The House of Representatives proposes robust Peace Corps funding of $430.5 million. But Senate Appropriations proposes flat funding of $410.5 million that lacks support for needed reforms. Now’s the time for the Peace Corps community to take action.
By Jonathan Pearson
As Congress continues to work on federal spending packages for the fiscal year that began October 1, 2021, a disagreement on the spending level for the Peace Corps has emerged between the U.S. Senate and House of Representatives.
This week, the Senate Appropriations Committee released its remaining funding bills for FY 2022. Along with a lower recommendation than the House for international affairs programs, the committee is also proposing a seventh consecutive year of flat funding for the Peace Corps.
In July the House of Representatives approved robust funding of $430.5 million for the Peace Corps. That’s an increase of $20 million for the agency, or 5 percent.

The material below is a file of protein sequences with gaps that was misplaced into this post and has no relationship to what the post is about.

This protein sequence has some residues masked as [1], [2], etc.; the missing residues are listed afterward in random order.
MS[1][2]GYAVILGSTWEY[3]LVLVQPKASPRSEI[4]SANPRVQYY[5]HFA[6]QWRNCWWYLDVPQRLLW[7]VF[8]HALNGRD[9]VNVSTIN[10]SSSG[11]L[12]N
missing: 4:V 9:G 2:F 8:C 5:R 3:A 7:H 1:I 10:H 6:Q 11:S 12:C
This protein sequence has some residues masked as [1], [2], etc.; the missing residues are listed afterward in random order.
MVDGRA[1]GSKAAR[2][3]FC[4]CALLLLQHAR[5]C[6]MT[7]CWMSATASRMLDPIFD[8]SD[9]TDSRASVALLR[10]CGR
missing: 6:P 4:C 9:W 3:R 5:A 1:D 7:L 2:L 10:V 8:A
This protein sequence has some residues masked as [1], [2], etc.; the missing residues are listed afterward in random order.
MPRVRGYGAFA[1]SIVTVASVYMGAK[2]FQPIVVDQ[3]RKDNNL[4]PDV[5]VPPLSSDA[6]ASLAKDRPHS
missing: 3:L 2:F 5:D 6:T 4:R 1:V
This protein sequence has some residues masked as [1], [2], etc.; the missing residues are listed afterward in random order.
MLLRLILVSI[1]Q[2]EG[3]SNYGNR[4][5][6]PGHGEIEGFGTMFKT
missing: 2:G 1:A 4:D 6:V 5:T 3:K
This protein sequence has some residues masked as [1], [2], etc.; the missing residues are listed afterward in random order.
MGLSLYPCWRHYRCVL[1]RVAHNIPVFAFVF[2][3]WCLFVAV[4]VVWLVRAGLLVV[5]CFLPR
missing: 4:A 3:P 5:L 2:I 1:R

But the $410.5 million Senate recommendation is for flat funding. It does not provide financial backing for needed reforms. With a current deadline of December 3, 2021, the House and Senate will need to reconcile this difference. For Peace Corps to meet the needs of a changed world, funding should align with the House recommendation.
“In order to restore the agency’s purchasing power, begin the important and safe redeployment of Volunteers, and invest in necessary improvements and reforms, we need to support the $20 million funding increase recommended by the House of Representatives.”
—NPCA President and CEO Glenn Blumhorst
“It has been six years since the Peace Corps has received any meaningful increase in funding,” says National Peace Corps Association President and CEO Glenn Blumhorst. “In order to restore the agency’s purchasing power, begin the important and safe redeployment of Volunteers, and invest in necessary improvements and reforms, we need to support the $20 million funding increase recommended by the House of Representatives. We ask all supporters of the Peace Corps to contact Congress and ask them to support $430 million for the agency in the ongoing deliberations on federal spending for the current fiscal year.”
Join NPCA’s efforts to ensure Peace Corps is the best it can be by writing to your members of Congress. Urge them to support the House recommendation of $430.5 million for the Peace Corps.
Jonathan Pearson is Director of Advocacy for National Peace Corps Association.